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Journalism impeded by surveillance of journalists, retaliation against Chinese sources; AP and Scandinavian journalists detained, harassed

(RSF/IFEX) - The following is an abridged version of an RSF press release:

2008 BEIJING GAMES
Crackdown continues for Chinese human rights activists, with no Olympic truce during games

The start of the Olympic Games has done nothing to help Chinese human rights activists, who continue to be arrested, watched or threatened. At the same time, incidents involving foreign journalists, including an attack on a British TV reporter working for ITN on 13 August 2008, shows that the security services are still preventing the foreign press from working freely.

To illustrate this, RSF offers the comments of a foreign reporter about surveillance and harassment by the Chinese police.

"In view of the many incidents, we call on the International Olympic Committee to intercede on behalf of the Chinese citizens who are in danger because of the position they have taken during the Olympic Games," RSF said.

"It is the duty of the Olympic movement in its entirety to ensure respect for the spirit of the Olympic truce," the organisation added. "Since the origins of the Olympics, tradition has required that peace should prevail during the games."

The IOC website has this to say about the Olympic truce in ancient Greece: "During the truce period, the athletes, artists and their families, as well as ordinary pilgrims, could travel in total safety to participate in or attend the Olympic Games and return afterwards to their respective countries. (. . .) The International Olympic Committee (IOC) decided to revive the ancient concept of the Olympic Truce with a view ( . . .) to encourage searching for peaceful and diplomatic solutions to the conflicts around the world."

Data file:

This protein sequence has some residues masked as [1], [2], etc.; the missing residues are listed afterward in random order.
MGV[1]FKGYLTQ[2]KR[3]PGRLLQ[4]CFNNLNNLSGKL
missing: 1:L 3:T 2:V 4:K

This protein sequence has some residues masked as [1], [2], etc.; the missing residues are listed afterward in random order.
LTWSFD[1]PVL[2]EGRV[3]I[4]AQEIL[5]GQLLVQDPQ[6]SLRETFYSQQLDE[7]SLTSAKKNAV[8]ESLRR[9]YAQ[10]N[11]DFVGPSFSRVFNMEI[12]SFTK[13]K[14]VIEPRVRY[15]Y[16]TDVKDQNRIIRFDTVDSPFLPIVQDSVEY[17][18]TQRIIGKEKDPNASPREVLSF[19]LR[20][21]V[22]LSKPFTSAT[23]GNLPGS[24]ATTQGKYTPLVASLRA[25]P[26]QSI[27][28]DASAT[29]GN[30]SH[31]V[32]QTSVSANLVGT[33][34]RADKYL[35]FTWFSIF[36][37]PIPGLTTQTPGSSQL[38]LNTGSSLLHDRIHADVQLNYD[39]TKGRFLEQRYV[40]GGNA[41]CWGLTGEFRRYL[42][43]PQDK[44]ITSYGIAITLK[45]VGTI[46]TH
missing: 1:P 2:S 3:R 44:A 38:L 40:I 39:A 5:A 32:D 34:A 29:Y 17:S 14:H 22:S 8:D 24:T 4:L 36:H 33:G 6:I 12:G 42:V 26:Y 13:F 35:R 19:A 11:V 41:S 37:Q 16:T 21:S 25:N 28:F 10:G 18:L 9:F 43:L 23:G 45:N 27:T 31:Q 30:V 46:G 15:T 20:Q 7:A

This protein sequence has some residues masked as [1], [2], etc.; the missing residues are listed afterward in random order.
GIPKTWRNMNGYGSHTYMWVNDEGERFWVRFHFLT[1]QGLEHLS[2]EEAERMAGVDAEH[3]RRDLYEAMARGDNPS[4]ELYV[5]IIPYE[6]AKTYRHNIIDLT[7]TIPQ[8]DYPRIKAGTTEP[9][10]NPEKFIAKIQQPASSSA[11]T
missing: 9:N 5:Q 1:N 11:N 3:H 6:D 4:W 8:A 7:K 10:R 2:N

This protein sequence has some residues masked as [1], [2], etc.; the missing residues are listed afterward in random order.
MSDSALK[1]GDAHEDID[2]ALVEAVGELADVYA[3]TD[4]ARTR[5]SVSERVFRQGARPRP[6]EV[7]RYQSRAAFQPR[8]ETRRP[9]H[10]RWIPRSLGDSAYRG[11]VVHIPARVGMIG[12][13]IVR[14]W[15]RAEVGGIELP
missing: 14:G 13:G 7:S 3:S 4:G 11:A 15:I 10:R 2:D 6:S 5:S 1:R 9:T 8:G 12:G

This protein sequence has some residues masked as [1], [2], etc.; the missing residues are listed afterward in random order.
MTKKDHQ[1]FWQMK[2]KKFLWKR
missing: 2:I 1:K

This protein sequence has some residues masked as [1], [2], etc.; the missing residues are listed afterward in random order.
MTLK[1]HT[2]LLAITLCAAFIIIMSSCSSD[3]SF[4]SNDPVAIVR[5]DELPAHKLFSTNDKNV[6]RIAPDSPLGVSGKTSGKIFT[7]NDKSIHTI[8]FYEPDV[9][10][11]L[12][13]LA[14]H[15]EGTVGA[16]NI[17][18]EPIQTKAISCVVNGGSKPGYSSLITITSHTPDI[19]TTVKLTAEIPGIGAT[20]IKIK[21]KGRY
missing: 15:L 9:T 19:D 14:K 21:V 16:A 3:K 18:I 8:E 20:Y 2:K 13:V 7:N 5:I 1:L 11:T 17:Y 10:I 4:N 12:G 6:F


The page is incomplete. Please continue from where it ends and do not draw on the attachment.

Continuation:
On 13 August, John Ray of the British television news service ITN was covering a protest by several foreign activists who unfurled a pro-Tibet banner near Beijing's main Olympic zone, when he was arrested by police, dragged along the ground and forcibly restrained for about 20 minutes although he identified himself as a journalist. "This was an assault in my mind, I am incredibly angry about this," Ray told Agence France Presse.

The Foreign Correspondents Club of China (FCCC) says there have been five incidents since 7 August. In one of these incidents, police arrested two Associated Press reporters in the northwestern province of Xinjiang and erased the photos they had taken. One of them was arrested while watching the opening ceremony on TV. Two Scandinavian journalists were prevented from interviewing peasants in Hebei province about the impact of the games on their activities.

A European journalist who has been working in Beijing for several years has given Reporters Without Borders a gripping description of what it is like for her and her colleagues in Beijing, and the risks run by Chinese who dare to speak to the foreign press.

"They don't stop following me, filming me and photographing me," she said. "I think twice before interviewing Chinese about sensitive issues for fear that they could be arrested (...) Last week several Chinese were arrested after giving me interviews. Firstly, people living in the Qianmen district that is in the process of being renovated. They included a woman in charge of an association of evicted residents who sued the government for not paying them enough compensation. The trial began in July but was postponed because of the Olympics. I interviewed her, as other journalists did. Since then she has been detained.

"The same thing happened with the pastor of an unrecognised church. Finally, a British woman of Tibetan origin was arrested and expelled after giving me an interview. Under these circumstances, we are all forced to censor ourselves and to refuse to interview certain Chinese for fear of their being immediately arrested. We are all in this situation of intimidation, which makes it very hard for us to work in China, despite the overall improvements." (. . .)

Other Chinese are being hounded by the authorities, who fear they could protest during the games. There has been no news since 7 August of Zeng Jinyan, the wife of imprisoned activist Hu Jia, and their seven-month-old daughter. Her mother in law said to several Chinese-language news outlets say she may has been forced her to leave the capital. She had been under permanent police surveillance for several years in the "Freedom" residential area where she lives.

Several members of the outlawed China Democracy Party were arrested in the days preceding the games opening ceremony. According to Chinese Human Rights Defenders, Xie Changfa of Hunan province was arrested on 2 August, while Wang Rongqing, 65, of Zhejiang province was arrested on 31 July. They have been charged with inciting subversion of state authority.

To read the full press release, see: http://www.rsf.org/article.php3?id_article=28164

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